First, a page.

Sometimes you will find listings online that look amazing but reality can be very different. Unfortunately, this kind of situation is very frequent. Either the conditions aren’t as good as presented and/or they omit certain aspects of the property just to make the advertisement more appealing. Another issue with this is that because there is a lot of demand, especially in bigger cities, landlords can take their pick and there is always someone interested in taking in not so good conditions by whatever price they advertise. In most cases, the conditions will not be worth the price presented. So always visit in person, or have someone you trust do the visit for you, and check if the conditions are the same as listed and if it’s worth the price asked.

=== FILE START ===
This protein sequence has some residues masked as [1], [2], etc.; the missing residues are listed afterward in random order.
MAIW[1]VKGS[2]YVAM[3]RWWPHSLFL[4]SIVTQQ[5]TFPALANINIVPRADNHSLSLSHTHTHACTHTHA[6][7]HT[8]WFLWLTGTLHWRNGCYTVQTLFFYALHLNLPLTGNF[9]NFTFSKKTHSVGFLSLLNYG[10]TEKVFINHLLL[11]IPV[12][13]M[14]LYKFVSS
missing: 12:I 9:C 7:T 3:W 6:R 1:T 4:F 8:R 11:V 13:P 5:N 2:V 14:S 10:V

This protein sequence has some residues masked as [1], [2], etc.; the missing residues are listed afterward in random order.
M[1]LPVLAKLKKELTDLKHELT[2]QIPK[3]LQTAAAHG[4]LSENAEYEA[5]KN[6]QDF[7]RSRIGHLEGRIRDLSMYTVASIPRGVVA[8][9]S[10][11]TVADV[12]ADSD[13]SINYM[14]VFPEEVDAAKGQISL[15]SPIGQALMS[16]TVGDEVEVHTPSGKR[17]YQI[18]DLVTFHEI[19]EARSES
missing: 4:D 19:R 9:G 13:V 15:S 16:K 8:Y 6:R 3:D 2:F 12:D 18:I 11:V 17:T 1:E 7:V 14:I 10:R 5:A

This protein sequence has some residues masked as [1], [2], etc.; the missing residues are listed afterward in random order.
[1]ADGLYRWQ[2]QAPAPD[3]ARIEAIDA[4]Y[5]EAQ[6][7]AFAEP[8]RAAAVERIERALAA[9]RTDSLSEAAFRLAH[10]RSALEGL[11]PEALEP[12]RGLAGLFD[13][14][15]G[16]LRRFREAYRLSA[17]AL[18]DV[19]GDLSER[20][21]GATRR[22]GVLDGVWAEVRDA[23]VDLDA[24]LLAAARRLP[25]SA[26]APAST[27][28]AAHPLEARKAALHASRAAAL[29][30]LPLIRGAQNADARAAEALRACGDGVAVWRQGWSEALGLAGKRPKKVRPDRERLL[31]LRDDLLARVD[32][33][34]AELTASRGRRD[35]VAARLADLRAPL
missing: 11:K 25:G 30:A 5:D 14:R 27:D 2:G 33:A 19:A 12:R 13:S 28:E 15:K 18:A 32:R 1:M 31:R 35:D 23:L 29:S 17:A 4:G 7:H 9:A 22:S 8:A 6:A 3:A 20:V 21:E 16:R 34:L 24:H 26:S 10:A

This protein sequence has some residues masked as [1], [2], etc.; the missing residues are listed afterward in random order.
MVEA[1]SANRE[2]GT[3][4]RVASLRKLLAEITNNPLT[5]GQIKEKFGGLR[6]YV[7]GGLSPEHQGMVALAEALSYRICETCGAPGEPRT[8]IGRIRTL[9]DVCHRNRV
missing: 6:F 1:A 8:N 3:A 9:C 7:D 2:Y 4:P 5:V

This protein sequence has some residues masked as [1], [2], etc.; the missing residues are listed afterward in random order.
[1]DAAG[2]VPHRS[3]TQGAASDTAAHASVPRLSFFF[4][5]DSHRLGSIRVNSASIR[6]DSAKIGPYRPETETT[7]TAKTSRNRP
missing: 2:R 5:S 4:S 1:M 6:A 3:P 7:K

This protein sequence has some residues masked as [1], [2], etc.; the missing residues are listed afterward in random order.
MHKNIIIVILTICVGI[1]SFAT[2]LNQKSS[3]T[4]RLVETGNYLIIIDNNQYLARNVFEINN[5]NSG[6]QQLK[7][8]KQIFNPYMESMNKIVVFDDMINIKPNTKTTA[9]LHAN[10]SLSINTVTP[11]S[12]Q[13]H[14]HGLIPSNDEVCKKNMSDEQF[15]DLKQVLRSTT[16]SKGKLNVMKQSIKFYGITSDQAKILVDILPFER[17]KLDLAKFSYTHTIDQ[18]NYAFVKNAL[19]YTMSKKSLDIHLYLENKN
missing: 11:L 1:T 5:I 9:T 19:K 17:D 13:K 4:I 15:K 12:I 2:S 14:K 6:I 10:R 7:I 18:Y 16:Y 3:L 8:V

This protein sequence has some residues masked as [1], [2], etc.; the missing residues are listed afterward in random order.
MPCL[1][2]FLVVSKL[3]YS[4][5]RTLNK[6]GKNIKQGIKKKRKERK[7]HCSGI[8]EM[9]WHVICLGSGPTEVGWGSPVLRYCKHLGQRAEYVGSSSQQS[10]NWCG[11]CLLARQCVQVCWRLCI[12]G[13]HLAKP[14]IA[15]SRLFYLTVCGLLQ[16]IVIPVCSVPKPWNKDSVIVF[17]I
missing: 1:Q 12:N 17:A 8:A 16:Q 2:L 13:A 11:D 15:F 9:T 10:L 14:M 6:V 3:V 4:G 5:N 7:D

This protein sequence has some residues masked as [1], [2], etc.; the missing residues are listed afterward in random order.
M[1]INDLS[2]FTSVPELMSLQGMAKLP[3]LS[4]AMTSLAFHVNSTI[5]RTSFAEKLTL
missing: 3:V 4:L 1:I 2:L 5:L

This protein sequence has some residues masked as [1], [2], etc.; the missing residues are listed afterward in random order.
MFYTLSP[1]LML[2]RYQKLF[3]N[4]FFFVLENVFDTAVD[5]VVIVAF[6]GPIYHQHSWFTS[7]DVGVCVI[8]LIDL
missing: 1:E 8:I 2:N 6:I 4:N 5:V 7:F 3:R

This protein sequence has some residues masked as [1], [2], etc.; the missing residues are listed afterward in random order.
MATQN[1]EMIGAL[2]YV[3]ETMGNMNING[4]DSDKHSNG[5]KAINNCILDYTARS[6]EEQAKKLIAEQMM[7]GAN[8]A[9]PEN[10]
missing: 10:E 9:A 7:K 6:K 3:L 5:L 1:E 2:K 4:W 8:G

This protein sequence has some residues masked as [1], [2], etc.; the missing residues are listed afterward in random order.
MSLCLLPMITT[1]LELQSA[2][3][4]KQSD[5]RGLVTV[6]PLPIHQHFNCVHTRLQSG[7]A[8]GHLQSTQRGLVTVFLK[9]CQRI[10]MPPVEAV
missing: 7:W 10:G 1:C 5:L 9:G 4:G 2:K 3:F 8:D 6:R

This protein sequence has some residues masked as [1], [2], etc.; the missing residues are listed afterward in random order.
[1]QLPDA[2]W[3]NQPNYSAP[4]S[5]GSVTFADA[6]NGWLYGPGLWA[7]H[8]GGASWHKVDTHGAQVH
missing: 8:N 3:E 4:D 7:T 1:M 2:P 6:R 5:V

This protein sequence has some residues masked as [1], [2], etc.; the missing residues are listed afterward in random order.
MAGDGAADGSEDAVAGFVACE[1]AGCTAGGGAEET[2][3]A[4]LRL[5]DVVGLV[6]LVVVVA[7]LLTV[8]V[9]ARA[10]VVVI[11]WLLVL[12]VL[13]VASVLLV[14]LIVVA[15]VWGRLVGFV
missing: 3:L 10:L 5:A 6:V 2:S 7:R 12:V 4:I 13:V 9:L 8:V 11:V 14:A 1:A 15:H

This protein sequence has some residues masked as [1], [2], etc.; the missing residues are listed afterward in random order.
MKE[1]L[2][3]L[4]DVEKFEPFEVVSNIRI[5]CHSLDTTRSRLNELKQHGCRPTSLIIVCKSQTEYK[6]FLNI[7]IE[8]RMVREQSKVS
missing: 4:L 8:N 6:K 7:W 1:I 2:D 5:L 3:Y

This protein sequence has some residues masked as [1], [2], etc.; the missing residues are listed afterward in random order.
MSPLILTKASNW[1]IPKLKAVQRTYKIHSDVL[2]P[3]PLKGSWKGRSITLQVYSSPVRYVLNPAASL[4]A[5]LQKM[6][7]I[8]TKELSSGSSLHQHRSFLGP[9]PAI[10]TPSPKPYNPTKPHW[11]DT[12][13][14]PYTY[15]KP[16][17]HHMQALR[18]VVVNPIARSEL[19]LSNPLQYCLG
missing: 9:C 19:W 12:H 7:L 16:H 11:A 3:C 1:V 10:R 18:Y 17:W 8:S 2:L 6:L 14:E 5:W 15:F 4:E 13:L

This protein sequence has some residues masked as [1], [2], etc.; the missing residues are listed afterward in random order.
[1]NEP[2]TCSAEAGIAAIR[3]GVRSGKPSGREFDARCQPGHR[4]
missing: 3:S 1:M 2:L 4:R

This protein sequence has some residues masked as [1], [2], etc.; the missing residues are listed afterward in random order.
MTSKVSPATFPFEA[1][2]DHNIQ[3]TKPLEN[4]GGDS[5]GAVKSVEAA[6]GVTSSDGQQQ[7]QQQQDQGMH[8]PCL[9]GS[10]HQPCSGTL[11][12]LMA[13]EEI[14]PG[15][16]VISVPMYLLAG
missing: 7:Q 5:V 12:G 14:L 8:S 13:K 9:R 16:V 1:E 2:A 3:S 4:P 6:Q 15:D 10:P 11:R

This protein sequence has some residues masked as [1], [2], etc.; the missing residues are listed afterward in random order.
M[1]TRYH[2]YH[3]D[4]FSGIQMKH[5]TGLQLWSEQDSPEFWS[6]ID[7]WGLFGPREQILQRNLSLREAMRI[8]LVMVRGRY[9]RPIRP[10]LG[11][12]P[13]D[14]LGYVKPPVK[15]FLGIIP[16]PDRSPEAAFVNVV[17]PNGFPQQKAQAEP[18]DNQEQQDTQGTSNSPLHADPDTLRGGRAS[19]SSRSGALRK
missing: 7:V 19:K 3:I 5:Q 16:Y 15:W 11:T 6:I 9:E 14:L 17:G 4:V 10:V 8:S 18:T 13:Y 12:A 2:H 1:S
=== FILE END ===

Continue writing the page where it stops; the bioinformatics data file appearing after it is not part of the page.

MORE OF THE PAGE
4. MANAGE EXPECTATIONS Speaking of conditions of the property, one thing to be aware of if you come from much more regulated rental market countries (like the US), is that conditions here tend to be very poor compared to the ones in your country. This is a big problem. There is a big gap between the higher end and foreigner market and the local market - Apartments that are truly new and with great conditions like air conditioning, good isolation, good furniture, etc are already directed to the luxury and foreigner market so they end up being much more expensive and unaffordable to the locals.
5. “BIDDING WARS”